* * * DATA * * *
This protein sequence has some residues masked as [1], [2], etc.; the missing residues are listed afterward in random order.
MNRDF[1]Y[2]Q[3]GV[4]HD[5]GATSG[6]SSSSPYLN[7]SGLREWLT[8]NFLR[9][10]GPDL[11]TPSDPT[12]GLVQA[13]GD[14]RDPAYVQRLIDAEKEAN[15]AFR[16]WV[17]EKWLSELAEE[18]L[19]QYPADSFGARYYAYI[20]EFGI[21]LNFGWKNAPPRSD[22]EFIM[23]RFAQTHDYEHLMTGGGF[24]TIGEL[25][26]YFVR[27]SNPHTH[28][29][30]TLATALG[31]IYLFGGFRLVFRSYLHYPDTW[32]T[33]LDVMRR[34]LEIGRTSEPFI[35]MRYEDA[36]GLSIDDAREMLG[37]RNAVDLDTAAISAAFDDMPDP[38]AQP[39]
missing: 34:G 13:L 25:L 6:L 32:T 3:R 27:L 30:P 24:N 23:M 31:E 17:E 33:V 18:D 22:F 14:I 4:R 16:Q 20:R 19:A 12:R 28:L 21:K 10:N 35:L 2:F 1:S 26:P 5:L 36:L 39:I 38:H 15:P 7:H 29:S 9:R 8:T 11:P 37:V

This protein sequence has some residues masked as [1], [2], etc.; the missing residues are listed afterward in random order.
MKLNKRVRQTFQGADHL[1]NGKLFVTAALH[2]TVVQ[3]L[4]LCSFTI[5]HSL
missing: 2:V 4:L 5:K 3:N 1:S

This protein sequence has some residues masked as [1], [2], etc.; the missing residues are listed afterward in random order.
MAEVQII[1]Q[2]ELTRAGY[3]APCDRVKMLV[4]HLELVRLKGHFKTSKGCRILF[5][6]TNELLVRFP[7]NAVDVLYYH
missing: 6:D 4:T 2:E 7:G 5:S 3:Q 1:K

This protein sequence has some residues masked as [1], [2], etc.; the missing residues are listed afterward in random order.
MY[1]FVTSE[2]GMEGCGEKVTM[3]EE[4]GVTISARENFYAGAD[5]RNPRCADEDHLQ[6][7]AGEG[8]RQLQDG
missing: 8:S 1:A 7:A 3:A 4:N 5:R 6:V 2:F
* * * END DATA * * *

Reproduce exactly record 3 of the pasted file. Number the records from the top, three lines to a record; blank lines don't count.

This protein sequence has some residues masked as [1], [2], etc.; the missing residues are listed afterward in random order.
MAEVQII[1]Q[2]ELTRAGY[3]APCDRVKMLV[4]HLELVRLKGHFKTSKGCRILF[5][6]TNELLVRFP[7]NAVDVLYYH
missing: 6:D 4:T 2:E 7:G 5:S 3:Q 1:K